P2 as an input is not completely an open circuit; typically its effect is similar to a multi-gigaohms resistor to some voltage between Ground and V+.

Edit: More directly, observe that the voltage at the Ground ends of R1 and R2 is zero and remains at zero no matter what S1 and S2 do. Thus, operation of S1 does not affect voltage at P2, and operation of S2 does not affect voltage at P1.

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  • Sorry, I'm failing to understand this, why would there be zero volts across R2? I assume you mean with S1 closed...? Also, if we imagine replacing the resistors with just conductors, they would presumably have a "finite" resistance as well - but then that just looks like a direct circuit connecting S1 to P2. – Lefty Jan 31 '17 at 18:43
  • @Lefty, see edit – James Waldby - jwpat7 Jan 31 '17 at 19:48
  • jwpat7 +1 but I'm obviously deficient in my understanding here so I will need to re-read your answer a few dozen more times before it starts to make sense to me. Fundamentally, I feel that, just because the ground ends of R1 and R2 are connected to ground, that doesn't mean that there is no circuit from S1 to P2. If you replace the resistors in the circuit with straight conductors, you will see that there is nothing "special" about having a connection to ground - the value of the resistors therefore MUST be important (withing reason)...? – Lefty Jan 31 '17 at 22:16
  • Well yes, there is a circuit from S1 to P2, but the resistors' junction is always at ground, thus any charge anywhere else in that circuit can flow only to that junction and ground. P2 - as an input - has "no" ability (read: very little) ability to source or sink current so with negligible current in R2 then by ohm's law, P2 must also be at ground. – JRobert Jan 31 '17 at 23:05
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It helped me to draw an equivalent schematic to yours when S1 is closed and S2 is open. P2 is neither high nor low by itself; it is a high-impedance (which is why you need a pulldown or pullup resistor). It is pulled to ground by R2 and the fact that the junction of the two resistors is grounded. If you disconnected that junction from ground, P2 would see a 20K pullup, but as it is, the (left) end of R2 stays at ground, regardless of what you apply to the P1-R1 junction.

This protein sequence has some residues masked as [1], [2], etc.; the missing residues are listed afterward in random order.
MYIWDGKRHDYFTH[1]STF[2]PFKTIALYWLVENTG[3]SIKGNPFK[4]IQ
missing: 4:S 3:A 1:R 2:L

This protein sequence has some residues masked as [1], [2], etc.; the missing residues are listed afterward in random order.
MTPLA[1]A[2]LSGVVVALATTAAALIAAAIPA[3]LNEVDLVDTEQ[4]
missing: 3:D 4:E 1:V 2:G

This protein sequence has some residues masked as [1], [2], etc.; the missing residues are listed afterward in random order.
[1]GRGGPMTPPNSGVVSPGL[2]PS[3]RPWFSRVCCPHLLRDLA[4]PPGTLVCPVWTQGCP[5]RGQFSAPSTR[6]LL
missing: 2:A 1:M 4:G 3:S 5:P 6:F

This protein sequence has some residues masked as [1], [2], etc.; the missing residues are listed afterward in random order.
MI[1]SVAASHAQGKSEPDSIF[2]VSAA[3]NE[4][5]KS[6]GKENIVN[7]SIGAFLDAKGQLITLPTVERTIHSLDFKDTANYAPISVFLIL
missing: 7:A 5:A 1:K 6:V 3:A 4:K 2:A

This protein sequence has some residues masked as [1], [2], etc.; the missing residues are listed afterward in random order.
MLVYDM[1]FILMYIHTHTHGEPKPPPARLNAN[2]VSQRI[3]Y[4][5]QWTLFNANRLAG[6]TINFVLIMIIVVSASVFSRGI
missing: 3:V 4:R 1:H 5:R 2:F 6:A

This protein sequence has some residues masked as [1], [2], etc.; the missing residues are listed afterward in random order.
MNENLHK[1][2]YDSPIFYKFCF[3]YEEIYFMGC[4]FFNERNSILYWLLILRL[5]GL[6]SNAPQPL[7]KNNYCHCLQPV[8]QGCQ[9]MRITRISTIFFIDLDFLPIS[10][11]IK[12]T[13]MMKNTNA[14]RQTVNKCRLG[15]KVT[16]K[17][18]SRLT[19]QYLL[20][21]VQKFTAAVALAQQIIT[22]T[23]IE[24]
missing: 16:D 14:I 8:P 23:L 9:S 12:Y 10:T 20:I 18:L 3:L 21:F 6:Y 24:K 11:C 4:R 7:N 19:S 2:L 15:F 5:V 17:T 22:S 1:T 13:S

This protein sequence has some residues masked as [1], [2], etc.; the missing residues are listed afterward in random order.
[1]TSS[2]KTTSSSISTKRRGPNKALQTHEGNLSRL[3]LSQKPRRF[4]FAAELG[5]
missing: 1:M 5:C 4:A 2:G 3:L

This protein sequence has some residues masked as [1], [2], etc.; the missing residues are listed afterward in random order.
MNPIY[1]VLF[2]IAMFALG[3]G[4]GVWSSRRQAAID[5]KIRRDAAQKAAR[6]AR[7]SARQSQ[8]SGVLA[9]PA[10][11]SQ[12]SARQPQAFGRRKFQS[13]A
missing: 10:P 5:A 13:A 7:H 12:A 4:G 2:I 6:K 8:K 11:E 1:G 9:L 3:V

schematic

simulate this circuit – Schematic created using CircuitLab

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A simple rule of thumb is that electricity always follows the path of least resistance. The energy going over the switch has a lower resistance path to ground through the Arduino than it does through the pull-down resistor, so it will prefer to go that way than through one - or both resistors when it is available.

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  • True - but (correct me if I'm wrong) the need for the Pulldown resistor shows that even an open circuit actually needs to be grounded to stop the pin from fluctuating - hence the need for the resistor. It seems to me that I would expect more current to flow through 2 resistors than to to flow through an open circuit..? – Lefty Jan 31 '17 at 18:12